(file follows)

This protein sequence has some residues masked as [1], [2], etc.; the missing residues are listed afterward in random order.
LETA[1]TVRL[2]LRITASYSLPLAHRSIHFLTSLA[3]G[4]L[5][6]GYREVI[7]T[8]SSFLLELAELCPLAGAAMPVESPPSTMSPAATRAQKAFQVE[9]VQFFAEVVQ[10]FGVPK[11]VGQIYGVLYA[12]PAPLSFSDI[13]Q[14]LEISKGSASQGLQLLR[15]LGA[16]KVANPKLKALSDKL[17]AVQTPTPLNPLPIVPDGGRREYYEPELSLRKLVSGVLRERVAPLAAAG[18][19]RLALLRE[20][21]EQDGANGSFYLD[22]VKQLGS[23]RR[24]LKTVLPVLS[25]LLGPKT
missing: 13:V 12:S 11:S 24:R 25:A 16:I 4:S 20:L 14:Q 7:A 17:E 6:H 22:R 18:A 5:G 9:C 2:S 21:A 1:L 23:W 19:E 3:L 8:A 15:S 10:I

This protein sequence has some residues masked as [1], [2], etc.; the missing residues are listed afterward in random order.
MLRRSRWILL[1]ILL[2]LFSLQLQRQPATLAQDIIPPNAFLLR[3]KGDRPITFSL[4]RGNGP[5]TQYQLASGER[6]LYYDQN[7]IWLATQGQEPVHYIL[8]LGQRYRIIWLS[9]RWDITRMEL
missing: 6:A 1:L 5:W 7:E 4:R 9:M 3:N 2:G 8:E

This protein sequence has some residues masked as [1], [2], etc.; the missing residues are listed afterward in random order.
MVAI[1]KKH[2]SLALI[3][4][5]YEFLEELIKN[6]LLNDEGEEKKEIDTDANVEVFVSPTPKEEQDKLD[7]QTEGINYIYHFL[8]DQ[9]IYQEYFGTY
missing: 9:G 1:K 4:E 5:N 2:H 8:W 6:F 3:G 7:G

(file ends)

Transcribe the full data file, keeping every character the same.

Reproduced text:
This protein sequence has some residues masked as [1], [2], etc.; the missing residues are listed afterward in random order.
LETA[1]TVRL[2]LRITASYSLPLAHRSIHFLTSLA[3]G[4]L[5][6]GYREVI[7]T[8]SSFLLELAELCPLAGAAMPVESPPSTMSPAATRAQKAFQVE[9]VQFFAEVVQ[10]FGVPK[11]VGQIYGVLYA[12]PAPLSFSDI[13]Q[14]LEISKGSASQGLQLLR[15]LGA[16]KVANPKLKALSDKL[17]AVQTPTPLNPLPIVPDGGRREYYEPELSLRKLVSGVLRERVAPLAAAG[18][19]RLALLRE[20][21]EQDGANGSFYLD[22]VKQLGS[23]RR[24]LKTVLPVLS[25]LLGPKT
missing: 13:V 12:S 11:S 24:R 25:A 16:I 4:S 20:L 14:Q 7:A 17:E 6:H 22:R 18:A 5:G 9:C 2:S 21:A 1:L 23:W 19:E 3:L 8:A 15:S 10:I

This protein sequence has some residues masked as [1], [2], etc.; the missing residues are listed afterward in random order.
MLRRSRWILL[1]ILL[2]LFSLQLQRQPATLAQDIIPPNAFLLR[3]KGDRPITFSL[4]RGNGP[5]TQYQLASGER[6]LYYDQN[7]IWLATQGQEPVHYIL[8]LGQRYRIIWLS[9]RWDITRMEL
missing: 6:A 1:L 5:W 7:E 4:R 9:M 3:N 2:G 8:E

This protein sequence has some residues masked as [1], [2], etc.; the missing residues are listed afterward in random order.
MVAI[1]KKH[2]SLALI[3][4][5]YEFLEELIKN[6]LLNDEGEEKKEIDTDANVEVFVSPTPKEEQDKLD[7]QTEGINYIYHFL[8]DQ[9]IYQEYFGTY
missing: 9:G 1:K 4:E 5:N 2:H 8:W 6:F 3:G 7:G